(Daily360.com) – When people call an ambulance or any other emergency service, they’re looking for help from those who are qualified to do the job. Sadly, that’s not always the case. On December 18, 35-year-old Earl L. Moore Jr. died in the care of paramedics in Illinois. The first responders who responded to the call are now charged with a crime.
On January 10, Sangamon County State’s Attorney Dan Wright announced prosecutors charged two first responders with first-degree murder. They were later identified as Peter Cadigan and Peggy Finley. According to the press release, on December 18, 2022, at around 2 a.m., police arrived at the location of Moore. He was hallucinating from possible alcohol withdrawal. Police observed that the man was in need of medical care, so the officers called for an ambulance.
When the ambulance arrived, the two paramedics helped walk Moore out to the vehicle for transport. Prosecutors allege body-cam footage shows them strap Moore to the stretcher in the face-down (prone) position. The Springfield Police Department was later notified the man had died.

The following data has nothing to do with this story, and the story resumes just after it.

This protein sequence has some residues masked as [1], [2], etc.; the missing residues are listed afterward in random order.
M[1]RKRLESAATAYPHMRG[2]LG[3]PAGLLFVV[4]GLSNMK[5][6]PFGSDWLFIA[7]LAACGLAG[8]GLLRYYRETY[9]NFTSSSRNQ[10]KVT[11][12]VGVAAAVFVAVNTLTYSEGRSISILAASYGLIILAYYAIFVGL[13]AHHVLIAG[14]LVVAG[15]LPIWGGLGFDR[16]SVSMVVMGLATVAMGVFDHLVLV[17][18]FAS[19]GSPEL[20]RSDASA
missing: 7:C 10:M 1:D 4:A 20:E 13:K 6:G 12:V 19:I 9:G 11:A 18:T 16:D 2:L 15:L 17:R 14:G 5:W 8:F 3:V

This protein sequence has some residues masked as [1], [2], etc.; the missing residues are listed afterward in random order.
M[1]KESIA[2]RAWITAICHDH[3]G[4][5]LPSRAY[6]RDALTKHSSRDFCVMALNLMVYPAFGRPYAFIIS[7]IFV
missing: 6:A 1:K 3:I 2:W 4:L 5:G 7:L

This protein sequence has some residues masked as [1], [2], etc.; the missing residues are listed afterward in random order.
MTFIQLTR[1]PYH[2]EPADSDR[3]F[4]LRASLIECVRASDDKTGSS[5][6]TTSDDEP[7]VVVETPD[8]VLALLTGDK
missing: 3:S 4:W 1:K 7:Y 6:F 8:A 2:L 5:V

Sangamon County Coroner Jim Allmon’s report indicated Moore’s official cause of death was “compressional and positional asphyxia,” which was caused by being placed in a prone position and strapped down.
Ill. Paramedics Were Called to Save Man's Life. Now They're Charged with Murder https://t.co/yXLatwzn1i
— People (@people) January 11, 2023
The police at the scene didn’t question the treatment, as they trusted the EMS workers knew what they were doing. In his press release, Scarlette noted the department was saddened by the “unnecessary loss of life.”
Moore’s family has now hired famed civil rights attorney Benjamin Crump. He is known for his work on the high-profile cases of Trayvon Martin, George Floyd, Breonna Taylor, and others. WCIA reported Crump stated Moore did not receive “compassion nor care in his last moments” when LifeStar employees strapped him to the stretcher face down.
Both of the suspects are behind bars on a bond of $1 million each. If found guilty, they could serve up to 60 years in jail for their crime.
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